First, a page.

Department of Jobs, Enterprise and Innovation has proposed some useless changes to consumer legislation around vouchersIn my summary blog post recently (Consumer Protection Legislation – some good but some pointless changes proposed) about the May 2015 announcement of some extensive changes to consumer rights legislation announced by Minister for Jobs, Enterprise and Innovation, Mr. Richard Bruton, TD, I noted that I expected that the greatest impact for consumers would be those impacting gift vouchers and the 30 day refund period for faulty products.

And not by accident, those changes would likely have the biggest impact on retailers, endangering their enactment at all.

30 Day Refund

For me, of most interest proposal which will provide for a standard 30 day period in which consumers can return faulty goods and get a full refund. This would be huge for consumers if it was to be enacted – the current hazy legislation regarding “refund, repair, replace” which leaves it down to the retailer to decide which remedy to apply, and over an undetermined time period, is probably one of the biggest bugbears and cause for confusion among consumers.

It will be interesting to see if this does go through as it likely to be rigorously opposed by retailers who hide behind the existing repair / replace options within consumer legislation to ensure they never have to return money to consumers for crappy products.

It is likely also to generate some comic conversations where within 30 days of purchase, retailers will try to justify how a clearly broken product is in fact operating exactly as it should.

Your smartphone won’t connect to the mobile network? Well, that’s the new thing – this is actually really supposed to be viewed as a Wi-Fi phone. Yes, that’s right, there are the Wi-Fi tablets already, so obviously the next step is Wi-Fi phones.

Developments and progress towards implementing the proposals here, and whether or not they’ll eventually be watered down before passing into law, will be worth monitoring.

Rights by Proxy

The new proposals includes somewhat innovative clause that would allow consumers who receive products or services as a gift be entitled to the same rights as if they bought the product or service themselves.

When I say innovative, maybe I should have said “makey uppey”. I’ve no legal background but I’m not sure that creating such a right by proxy would be very easily achieved.

More importantly, I’m not sure we really need such a new right to be provided to gift recipients. Existing consumer rights can handle such scenarios perfectly well without providing such rights by proxy.

Gift Voucher Changes

As I mentioned in my original blog post, I think these are mainly included in the proposals for their headline grabbing capacity, and the proposal is largely futile in its wish to ban expiry dates for gift cards and vouchers.

Regular readers here will know that I’m not a fan of gift cards and vouchers. You can read here my thoughts on why you should avoid gifts vouchers and instead, gifts could and should be much better thought out rather than plumping for the gift voucher catch-all.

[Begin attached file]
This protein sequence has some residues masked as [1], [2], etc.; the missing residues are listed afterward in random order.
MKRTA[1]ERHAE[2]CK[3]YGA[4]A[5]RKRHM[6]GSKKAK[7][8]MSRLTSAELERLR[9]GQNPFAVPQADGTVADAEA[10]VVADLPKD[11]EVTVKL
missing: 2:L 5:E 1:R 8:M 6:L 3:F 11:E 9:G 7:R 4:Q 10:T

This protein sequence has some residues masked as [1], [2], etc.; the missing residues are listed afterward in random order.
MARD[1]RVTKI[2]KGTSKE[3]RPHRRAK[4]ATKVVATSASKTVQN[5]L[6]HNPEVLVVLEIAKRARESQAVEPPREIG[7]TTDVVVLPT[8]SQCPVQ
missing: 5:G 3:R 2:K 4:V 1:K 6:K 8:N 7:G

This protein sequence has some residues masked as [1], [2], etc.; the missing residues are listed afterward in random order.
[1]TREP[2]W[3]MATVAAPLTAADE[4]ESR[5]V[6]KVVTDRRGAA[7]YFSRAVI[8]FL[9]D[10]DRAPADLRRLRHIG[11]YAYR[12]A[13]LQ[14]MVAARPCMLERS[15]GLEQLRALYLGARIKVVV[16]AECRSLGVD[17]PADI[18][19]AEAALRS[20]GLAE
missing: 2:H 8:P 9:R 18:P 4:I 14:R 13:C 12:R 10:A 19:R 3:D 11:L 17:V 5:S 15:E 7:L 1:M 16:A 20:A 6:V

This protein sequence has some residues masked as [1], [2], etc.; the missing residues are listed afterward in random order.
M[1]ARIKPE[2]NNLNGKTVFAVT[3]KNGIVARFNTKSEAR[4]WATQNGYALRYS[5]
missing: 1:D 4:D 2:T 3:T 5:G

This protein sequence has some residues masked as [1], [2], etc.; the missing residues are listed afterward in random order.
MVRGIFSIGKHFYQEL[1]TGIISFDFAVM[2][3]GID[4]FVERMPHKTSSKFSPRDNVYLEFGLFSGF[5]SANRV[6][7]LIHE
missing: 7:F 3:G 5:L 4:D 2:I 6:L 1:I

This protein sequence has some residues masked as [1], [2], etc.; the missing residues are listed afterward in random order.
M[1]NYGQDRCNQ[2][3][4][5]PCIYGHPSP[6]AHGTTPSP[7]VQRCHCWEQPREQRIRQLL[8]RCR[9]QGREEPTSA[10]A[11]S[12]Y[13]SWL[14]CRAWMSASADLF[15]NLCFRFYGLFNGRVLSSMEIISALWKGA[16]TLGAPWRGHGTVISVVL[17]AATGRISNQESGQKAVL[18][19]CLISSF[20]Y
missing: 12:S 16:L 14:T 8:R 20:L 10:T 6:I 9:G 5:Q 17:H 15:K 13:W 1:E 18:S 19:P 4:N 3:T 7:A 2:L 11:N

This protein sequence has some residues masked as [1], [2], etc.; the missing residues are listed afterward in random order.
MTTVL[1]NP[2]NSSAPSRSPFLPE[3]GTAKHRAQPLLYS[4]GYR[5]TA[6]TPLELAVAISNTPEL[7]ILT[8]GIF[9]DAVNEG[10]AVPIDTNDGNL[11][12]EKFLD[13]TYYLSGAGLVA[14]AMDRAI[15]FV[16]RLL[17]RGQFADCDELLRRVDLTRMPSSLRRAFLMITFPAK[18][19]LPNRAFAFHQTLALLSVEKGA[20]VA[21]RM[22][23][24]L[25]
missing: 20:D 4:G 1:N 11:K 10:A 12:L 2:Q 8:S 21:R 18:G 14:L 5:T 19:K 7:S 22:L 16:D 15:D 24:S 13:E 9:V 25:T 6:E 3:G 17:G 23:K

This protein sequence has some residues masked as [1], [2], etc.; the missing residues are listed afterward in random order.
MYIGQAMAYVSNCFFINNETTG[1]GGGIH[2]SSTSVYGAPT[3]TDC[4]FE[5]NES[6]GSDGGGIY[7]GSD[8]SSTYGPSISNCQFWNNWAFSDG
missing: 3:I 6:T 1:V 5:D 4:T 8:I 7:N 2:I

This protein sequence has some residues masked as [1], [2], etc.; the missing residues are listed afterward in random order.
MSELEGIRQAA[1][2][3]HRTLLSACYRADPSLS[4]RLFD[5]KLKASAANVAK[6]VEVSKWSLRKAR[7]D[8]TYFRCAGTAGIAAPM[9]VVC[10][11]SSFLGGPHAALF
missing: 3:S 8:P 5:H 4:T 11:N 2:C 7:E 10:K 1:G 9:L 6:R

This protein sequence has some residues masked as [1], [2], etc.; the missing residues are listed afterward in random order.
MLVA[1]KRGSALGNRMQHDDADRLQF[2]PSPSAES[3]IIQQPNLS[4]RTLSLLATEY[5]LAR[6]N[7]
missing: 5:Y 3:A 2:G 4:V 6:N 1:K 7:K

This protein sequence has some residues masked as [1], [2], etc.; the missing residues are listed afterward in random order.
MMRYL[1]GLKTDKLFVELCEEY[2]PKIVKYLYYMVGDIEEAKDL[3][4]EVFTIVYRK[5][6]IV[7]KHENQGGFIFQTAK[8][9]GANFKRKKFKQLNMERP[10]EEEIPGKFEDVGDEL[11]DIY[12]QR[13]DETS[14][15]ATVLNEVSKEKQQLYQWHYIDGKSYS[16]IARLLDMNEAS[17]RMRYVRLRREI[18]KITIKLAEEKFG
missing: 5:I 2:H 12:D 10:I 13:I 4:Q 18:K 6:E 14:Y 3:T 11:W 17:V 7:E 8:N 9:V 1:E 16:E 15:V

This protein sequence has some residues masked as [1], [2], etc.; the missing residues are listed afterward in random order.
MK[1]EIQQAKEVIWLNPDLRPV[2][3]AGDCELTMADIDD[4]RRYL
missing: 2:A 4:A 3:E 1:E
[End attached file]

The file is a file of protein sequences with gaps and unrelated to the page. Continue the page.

I accept that, yes, this new legislation will remove the danger of voucher expiry from that list of dangers, but many other will still remain – and many cannot be mitigated through legislation.

Buyer should still always beware

The Irish Examiner Survey Says 46% of consumers don't check voucher termsAs in most things, the first line of protection for the consumer is the consumer themselves – which was always the case anyway when it came to expired vouchers. This article from the Irish Examiner [Survey: 46% do not check gift card conditions] highlights research carried out on behalf of the National Consumer Agency (NCA) [now the Competition & Consumer Protection Commission (CPCC)] which indicates that almost half of people receiving vouchers or gift cards as Christmas presents do not check the conditions of use.

Worse, consumers in many cases won’t even use their gift vouchers, never mind read the terms and conditions. According to estimates in this US article [1$billion in gift cards goes unredeemed], at least in 2007 up to 10% of all gift vouchers purchased were never redeemed. Whereas this article [Half of us have left gift vouchers expire] tells us that further National Consumer Agency (NCA) research has found that 48% of Irish people let gift vouchers and cards expire.

If consumers in general were to read the terms and conditions of their vouchers, and were to actually follow up and spend those vouchers in a timely manner, then we’d have no need for this legislation. In fact, in this view, even the vice-chairman of the Consumers Association of Ireland (Mr. Michael Kilcoyne) and myself are in agreement. In a recent article, Mr. Kilcoyne is quoted as saying:

But all the legislation in the world is no use if we, as consumers, don’t shop around and get the best deal for ourselves.

Rare wise and useful words. Next up, I’ll write a little more on what I think would be potentially the most beneficial proposal for Irish consumers – the automatic right to a refund within 30 days of purchase for faulty products.


Some good but some pointless changes proposed – New Consumer Protection Legislation (1 of 5)

Department of Jobs, Enterprise and Innovation has proposed new consumer protection legislation changes (logo)Back in May 2015, some extensive changes to consumer protection rights legislation were announced by Minister for Jobs, Enterprise and Innovation, Mr. Richard Bruton, TD. Given the usual legislative delays plus the interjection of an election, the proposals haven’t progressed into law yet, but should they be, there are some interesting implications for consumers – some positive, some negative and some downright meaningless.